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Part of me is still skydiving

This past Sunday, I went skydiving for the first time.

It was a tandem jump at Skydive Snohomish, and my instructor Mike (who rocked!) and I jumped out of an airplane at 13,500 feet (2.5 miles). We reached our terminal velocity, 180 mph, in a few seconds, and spent about a minute in freefall.

It was totally amazing.

I’m still processing the whole experience. My stomach felt like it was at 13,500 feet for at least an hour afterwards. And in the same way that part of me is always hiking up a mountain, part of me will, I suspect, always be skydiving.

Holy fucking shit!

Once we were at altitude, there was very little time to think about what was happening.

Mike and I were the first two tandem jumpers, but we were preceded by a team of five who exited the plane in formation, and a team of two doing some sort of headfirst freefall thing. From the moment the door opened[1], this is a rough summary of my thought process.

Hey, those people in front just fell out of an airplane! What the fuck! Hey he’s scooting us forward! Okay, my job is to tuck my feet under the plane. Hey, we’re about to fall out of an airplane! I JUST FELL OUT OF AN AIRPLANE!

That only took a few seconds, tops.[2]

There were two terrifying moments. The first was the initial drop, which I expected to be scary. The second was when the canopy opened, which I didn’t expect to be scary. What those moments shared was my body’s realization that it was falling towards the Earth from a great height.

The Fitbit knows

This is my heart rate today (thanks, Fitbit!):

That spot where there’s a gap in the graph, where it spikes from around 70 bpm to around 115, is when our plane took off. (“Oh shit, this is actually happening.”)

I’m pretty sure the spot where it spikes to 126 bpm is when we actually jumped.

The clich├ęs are true

I’ve heard skydiving described as “the ultimate freedom.” That’s true.

Once we hit 180 mph, it felt like floating. I was so high up that the ground didn’t feel like it was rushing towards me, so even looking straight down didn’t feel like I thought it would. The part of my brain that should have been terrified after the initial drop hadn’t fully caught up.

I’d also read, and heard, that the feeling of skydiving is indescribable. That’s also true!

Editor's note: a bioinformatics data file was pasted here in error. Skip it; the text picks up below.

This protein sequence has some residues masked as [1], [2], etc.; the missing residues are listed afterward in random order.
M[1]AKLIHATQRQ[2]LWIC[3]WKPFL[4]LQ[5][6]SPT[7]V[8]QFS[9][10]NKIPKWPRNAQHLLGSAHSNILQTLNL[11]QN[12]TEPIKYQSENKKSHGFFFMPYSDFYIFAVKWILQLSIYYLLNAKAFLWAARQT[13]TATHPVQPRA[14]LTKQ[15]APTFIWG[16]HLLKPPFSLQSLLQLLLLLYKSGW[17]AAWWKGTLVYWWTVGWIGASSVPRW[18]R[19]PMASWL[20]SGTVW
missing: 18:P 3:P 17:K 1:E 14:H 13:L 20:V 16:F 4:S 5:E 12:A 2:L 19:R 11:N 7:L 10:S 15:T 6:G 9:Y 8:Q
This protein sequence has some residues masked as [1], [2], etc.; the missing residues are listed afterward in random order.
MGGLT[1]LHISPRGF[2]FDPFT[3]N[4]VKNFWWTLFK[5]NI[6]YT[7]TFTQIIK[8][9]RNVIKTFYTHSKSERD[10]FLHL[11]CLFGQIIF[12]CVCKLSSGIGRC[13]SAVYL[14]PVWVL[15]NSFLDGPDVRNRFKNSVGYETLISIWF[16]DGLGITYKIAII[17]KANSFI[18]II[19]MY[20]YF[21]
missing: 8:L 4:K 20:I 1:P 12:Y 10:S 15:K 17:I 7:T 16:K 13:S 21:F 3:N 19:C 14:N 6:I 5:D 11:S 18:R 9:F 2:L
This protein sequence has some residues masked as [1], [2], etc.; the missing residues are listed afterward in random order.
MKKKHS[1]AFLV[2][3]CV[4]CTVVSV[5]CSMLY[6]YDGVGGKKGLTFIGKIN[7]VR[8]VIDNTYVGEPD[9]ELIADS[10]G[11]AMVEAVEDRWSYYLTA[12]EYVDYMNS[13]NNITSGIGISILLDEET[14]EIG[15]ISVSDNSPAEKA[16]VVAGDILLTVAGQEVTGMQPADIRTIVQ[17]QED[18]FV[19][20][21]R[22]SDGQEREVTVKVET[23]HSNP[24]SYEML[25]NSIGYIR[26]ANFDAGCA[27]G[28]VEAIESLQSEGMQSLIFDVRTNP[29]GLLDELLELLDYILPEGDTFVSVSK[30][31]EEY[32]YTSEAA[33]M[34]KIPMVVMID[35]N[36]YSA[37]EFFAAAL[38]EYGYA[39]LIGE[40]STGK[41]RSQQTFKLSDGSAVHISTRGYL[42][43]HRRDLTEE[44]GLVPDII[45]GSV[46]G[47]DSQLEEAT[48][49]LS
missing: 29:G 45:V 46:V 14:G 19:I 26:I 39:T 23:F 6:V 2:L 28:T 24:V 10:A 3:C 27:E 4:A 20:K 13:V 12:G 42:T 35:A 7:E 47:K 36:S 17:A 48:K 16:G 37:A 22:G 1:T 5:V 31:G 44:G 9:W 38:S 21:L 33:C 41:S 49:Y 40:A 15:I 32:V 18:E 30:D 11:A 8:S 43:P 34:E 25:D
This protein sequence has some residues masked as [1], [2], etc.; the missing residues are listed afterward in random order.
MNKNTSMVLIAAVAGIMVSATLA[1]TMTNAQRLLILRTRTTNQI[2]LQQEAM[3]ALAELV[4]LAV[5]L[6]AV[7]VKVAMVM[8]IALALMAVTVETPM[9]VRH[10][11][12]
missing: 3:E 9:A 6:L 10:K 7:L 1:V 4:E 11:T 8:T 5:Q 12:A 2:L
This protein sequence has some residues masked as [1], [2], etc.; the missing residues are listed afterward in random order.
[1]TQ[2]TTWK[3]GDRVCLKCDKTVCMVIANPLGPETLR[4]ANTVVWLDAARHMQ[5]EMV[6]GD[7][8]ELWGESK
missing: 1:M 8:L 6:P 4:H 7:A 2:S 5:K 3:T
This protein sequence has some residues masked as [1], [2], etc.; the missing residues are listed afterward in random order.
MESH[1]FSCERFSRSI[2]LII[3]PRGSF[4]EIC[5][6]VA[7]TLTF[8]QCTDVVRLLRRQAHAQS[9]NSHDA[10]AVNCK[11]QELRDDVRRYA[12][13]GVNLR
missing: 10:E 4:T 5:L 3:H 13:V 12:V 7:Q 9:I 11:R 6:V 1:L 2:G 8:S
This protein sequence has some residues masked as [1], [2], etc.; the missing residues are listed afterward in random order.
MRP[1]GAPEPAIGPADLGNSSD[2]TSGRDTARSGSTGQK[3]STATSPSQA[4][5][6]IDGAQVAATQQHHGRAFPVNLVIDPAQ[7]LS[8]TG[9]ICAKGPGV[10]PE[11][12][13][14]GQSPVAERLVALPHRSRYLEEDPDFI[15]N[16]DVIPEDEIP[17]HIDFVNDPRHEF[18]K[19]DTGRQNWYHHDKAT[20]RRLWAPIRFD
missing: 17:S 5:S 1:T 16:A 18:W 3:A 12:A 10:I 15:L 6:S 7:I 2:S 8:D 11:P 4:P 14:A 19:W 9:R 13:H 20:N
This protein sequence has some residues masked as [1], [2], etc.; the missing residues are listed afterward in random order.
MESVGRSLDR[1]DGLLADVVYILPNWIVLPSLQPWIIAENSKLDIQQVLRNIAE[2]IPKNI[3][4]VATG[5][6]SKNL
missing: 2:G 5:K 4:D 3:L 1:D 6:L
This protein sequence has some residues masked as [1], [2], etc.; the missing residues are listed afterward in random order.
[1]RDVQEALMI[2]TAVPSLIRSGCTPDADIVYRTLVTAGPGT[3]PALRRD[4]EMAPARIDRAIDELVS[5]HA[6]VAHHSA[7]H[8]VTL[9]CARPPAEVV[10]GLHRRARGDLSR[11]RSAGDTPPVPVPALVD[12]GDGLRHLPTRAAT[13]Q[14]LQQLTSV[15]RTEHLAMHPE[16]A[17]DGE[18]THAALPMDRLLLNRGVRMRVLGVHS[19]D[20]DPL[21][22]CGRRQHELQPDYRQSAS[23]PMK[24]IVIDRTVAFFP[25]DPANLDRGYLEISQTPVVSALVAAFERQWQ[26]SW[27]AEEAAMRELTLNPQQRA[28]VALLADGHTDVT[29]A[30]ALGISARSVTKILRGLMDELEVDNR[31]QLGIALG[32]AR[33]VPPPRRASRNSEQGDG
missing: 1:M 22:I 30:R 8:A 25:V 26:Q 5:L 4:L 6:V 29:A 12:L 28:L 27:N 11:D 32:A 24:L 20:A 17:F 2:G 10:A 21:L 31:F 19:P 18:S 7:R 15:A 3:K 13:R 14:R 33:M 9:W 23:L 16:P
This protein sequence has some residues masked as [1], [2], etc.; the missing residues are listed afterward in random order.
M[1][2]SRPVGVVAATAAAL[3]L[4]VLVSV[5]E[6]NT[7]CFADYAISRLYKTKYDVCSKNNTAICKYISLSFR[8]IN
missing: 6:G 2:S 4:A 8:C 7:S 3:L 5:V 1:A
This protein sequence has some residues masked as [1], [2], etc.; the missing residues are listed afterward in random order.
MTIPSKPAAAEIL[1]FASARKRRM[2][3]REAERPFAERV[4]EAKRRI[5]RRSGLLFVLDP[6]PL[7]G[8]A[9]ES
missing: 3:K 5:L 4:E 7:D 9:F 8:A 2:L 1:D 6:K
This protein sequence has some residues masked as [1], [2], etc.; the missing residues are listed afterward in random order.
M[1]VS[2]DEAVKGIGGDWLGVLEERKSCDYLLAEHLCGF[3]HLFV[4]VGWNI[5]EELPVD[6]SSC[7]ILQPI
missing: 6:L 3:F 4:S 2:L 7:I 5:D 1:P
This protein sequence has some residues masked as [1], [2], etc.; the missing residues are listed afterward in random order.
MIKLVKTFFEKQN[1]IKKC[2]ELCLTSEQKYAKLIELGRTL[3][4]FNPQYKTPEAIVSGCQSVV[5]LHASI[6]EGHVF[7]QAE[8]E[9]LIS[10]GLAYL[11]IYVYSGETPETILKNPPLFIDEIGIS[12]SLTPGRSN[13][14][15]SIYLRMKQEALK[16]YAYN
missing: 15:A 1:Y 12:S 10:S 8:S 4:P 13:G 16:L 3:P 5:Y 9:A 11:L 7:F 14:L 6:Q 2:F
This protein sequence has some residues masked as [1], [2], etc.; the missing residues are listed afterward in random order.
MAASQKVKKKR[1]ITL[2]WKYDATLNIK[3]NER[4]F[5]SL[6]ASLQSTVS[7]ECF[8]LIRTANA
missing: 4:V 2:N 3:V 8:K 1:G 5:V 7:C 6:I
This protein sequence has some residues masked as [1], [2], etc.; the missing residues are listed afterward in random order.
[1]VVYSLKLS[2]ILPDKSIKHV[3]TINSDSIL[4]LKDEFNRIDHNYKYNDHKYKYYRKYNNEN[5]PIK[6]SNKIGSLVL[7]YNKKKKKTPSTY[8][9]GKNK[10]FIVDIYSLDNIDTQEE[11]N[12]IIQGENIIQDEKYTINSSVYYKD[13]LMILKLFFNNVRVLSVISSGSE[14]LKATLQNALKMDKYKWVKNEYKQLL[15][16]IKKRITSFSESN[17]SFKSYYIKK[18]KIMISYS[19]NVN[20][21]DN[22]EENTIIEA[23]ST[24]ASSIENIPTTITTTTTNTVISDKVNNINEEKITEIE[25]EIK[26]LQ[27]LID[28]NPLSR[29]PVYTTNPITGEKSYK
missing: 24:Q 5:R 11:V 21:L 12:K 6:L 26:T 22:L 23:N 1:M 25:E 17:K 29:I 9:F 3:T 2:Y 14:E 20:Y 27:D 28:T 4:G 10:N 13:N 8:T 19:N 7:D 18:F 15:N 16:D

It was a jumble of terror, with my brain lagging well behind my body in responding to the situation at hand; exhilaration during freefall, which is one of the strangest sensations I’ve ever experienced; and a deeply chill, relaxing float down under the canopy, having a conversation with Mike about the sights, and skydiving, and whatever else came to mind.

I’m so glad I did this

Skydiving is something I wasn’t sure I could do. I wanted to see if I could do it, so I did it.

I didn’t even want to do it, except in the abstract sense, until a couple of years ago.[3] That was when I started hiking up mountains and learned to take considered risks around lethal drop-offs — and enjoyed it. Five years ago, I don’t think I could have gone skydiving.

It was like nothing else I’ve ever experienced. The adrenaline was unbelievable. The mix of fear and excitement and anticipation and freedom and the wild rush of air at 180 mph and the knowledge that I was falling out of an airplane, towards the ground, faster than I’ve ever gone and higher than I’ve ever been before . . . is hard to put into words.

“Totally amazing” is probably as close as I can get. Two hours later, it still doesn’t seem entirely real. It doesn’t even sound real: “I fell two and a half miles, but, thanks to some straps, buckles, rope, and a fancy piece of cloth, I didn’t die.”

If the opportunity arose, I would absolutely do it again. And I’d happily do it at Skydive Snohomish — they were awesome.

[1] Which, as a lifelong air traveler, was just one more moment of weirdness. (“THERE’S A HOLE IN THIS PLANE!”)

[2] Thirty minutes afterwards, I noticed that my teeth felt sore — I must have gritted them like crazy.

[3] In an “I’d like to do that someday” sense, I’d always been curious about skydiving.

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